Wednesday, March 23, 2016

Patreon and On

For some time now, I've wanted to write a book of Horror Culture reviews and essays--my own theories about the genre, as filtered through a lens of personal experience. Yesterday, I created a Patreon campaign page for this project, which will be called Dark Comforts. If you're interested in getting in on the ground floor, patronage-wise, you'll find it here ( You'll note in the pitch that when I start to produce said reviews and essays, they'll be going up here first in rough form, so one way or the other, this blog's content will hopefully start to swell.

Meanwhile, I also need to link to an incredible new(ish) review of Experimental Film recently posted by Nina Allan at Strange Horizons ( The whole thing is great, but I'm particularly struck by this quote:

"That motherhood is hard, that it does not always come naturally, is a fact that is not addressed in literature often enough. We can infer from Files's biography that she addresses it here from a place of deep personal experience. That the writing in these sections is so direct, so rich in insight, and so thoroughly unsentimental brings an aspect that works, once again, entirely in the novel's favour. In the confessional urgency of Files's narrative, in its emotional candour, I often found myself reminded of CaitlĂ­n R. Kiernan's writing, in her novel The Drowning Girl (2012) especially. I can think of no higher praise."

Me either! This makes me happy as hell.;)

Friday, March 11, 2016

Late, O Miller: Experimental Film Review Round-Up

Because I suck, I've totally forgotten to link to Helen Marshall's amazingly flattering review of Experimental Film in the L.A. Review of Books, here ( It's only the nicest thing anybody's said about my writing since Laird Barron called me a punk in Locus Magazine (November 2015), while reviewing the CZP re-releases of Kissing Carrion and The Worm in Every Heart! And since I unfortunately can't link to that latter review directly, here it is in full, for those who're interested:

Canadian author and film critic Gemma Files hit the ground running back in the latter 1990s with a handful of brutal and macabre tales. Nominated for an Aurora and the winner of an International Horror Guild Award in 1999 for a short story called "The Emperor's Old Bones," Files quickly established herself as a vital presence. Two collections followed--Kissing Carrion in 2003, and The Worm in Every Heart in 2004. The ever-reliable ChiZine Publications have provided us with a beefy reissue of the original books. There are 17 stories, an introduction by Caitlin R. Kiernan, a self-administered Q&A (hello, James Dickey), and literary horror author Michael Rowe closes the show with a thoughtful afterword.

In the Q&A, Files speaks about trading in romance for viciousness and the honesty of horror as a genre. Diving into this book is to leap into a deep, dark subterranean well. It's not gateway horror by any means. Vampires, ghosts, the risen dead. Terminal relationships. Love, lust, unfulfilled desires, erotic compulsions, and blood--lots and lots of blood--are some of the precincts Files explores in her debut collection.

Kissing Carrion opens with the eponymous tale, and right off the bat the language is redolent of the 1980s, with an epigraph by Frankie Goes to Hollywood and a morbid paean to the body horror of the then-reigning king, Clive Barker. Barker-esque flourishes abound throughout Files's early work, and in this story there's a hint of Sylvia Plath in the cadence and in the bubbling rage of our narrator, a revenant chained to the mortal coil by unfinished business.
"Skeleton Bitch" is another vicious. brutal story. This one concerns the walking dead and is emblematic of Files's preoccupation with sex and violence at the dawn of the latest millennium. Goth girls, drug-fueled band parties, casual sex, casual death, and casual death-sex. Low red rage simmers throughout this tale and much of the collection. Less than a third of the way into the book and anyone who has paid the slightest heed to history will recognize Files is carrying on the good work of Poppy Z. Brite and Mr. Barker and was, at that moment, light years ahead of her contemporary, Caitlin R. Kiernan.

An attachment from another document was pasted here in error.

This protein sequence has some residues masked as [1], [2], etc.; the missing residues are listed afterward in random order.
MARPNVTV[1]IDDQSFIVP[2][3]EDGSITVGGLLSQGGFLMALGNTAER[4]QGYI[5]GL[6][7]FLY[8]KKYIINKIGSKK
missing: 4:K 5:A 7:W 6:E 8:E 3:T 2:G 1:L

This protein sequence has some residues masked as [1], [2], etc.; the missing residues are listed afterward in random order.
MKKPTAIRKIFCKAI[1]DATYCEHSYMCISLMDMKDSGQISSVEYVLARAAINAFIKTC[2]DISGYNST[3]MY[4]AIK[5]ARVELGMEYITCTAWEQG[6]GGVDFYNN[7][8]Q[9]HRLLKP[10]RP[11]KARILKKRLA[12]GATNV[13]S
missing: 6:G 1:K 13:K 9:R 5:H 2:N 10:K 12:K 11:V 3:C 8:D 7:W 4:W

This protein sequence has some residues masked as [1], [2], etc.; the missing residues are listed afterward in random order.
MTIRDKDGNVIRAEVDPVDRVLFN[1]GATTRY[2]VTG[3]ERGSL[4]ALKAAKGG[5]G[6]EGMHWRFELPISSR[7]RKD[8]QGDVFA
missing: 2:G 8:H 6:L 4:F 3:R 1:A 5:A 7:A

This is reactionary, smash-mouth art that emerged directly from the Splatter Punk scene and subsequent decline and implosion of category horror. In retrospect, Gemma Files and her hardcore style can be recognized for what it was: signs of life in a dead and buried genre; a heartbeat. And what a heart.

Her aesthetic is as punk as Black Flag, The Sex Pistols, or Alan Ginsberg, punching back against a top-heavy culture that historically demonizes the Other, the poor, and the sick. Much as British author Joel Lane hewed to a miserablist line in matters of sexuality and suffering, Files, having lived through the 1980s when HIV was the bogeyman and greed was good, but good looks were best, utters a primal scream against the politics of sex and shame and, on a meta level, sticks a shiv into the erstwhile popularity of romantic/erotic horror. Yet for all her concern with visceral topics, I hasten to add, there's no lack of humor or wit. Files is playful as a cat with prey; she smiles when she sinks in her fangs. Files's prose magnetizes:

Because, Goddammit, it was her. Same white hair. Same white lips. Same cold limbs all a-roll in their sockets, lithe as bones. And her pale, thread-veined eyes, beneath their fresh black diamonds of mascara--still shiny, still blank, like old blood under ice.

The cohesiveness of her vision is impressive. We're looking at disparate stories, rather than a novel, written over a span of years, and so the thematic consistency, the painstaking textures, the art direction--so to speak--combine to reinforce a pervading mood of real, aching horror, a psychic ague that seeps from muse to artist to page and is eventually transmitted to the hapless reader. In "Skeleton Bitch," the shore of Lake Ontario is "cold and slimy" while its piers' foundations are"slicked with chemical foam," and while "Bear Shirt" continues a focus on chilly Toronto, the style is a half-step behind stream of consciousness and stinging as the rest. A theme of degeneration persists: "Skin City" features a dream wherein a character speaks through "a mouth full of blood" and the creature of the night narrator of "Dead Bodies Possessed by Furious Motion" describes a man's ejaculation (while she chomps his femoral artery) thus: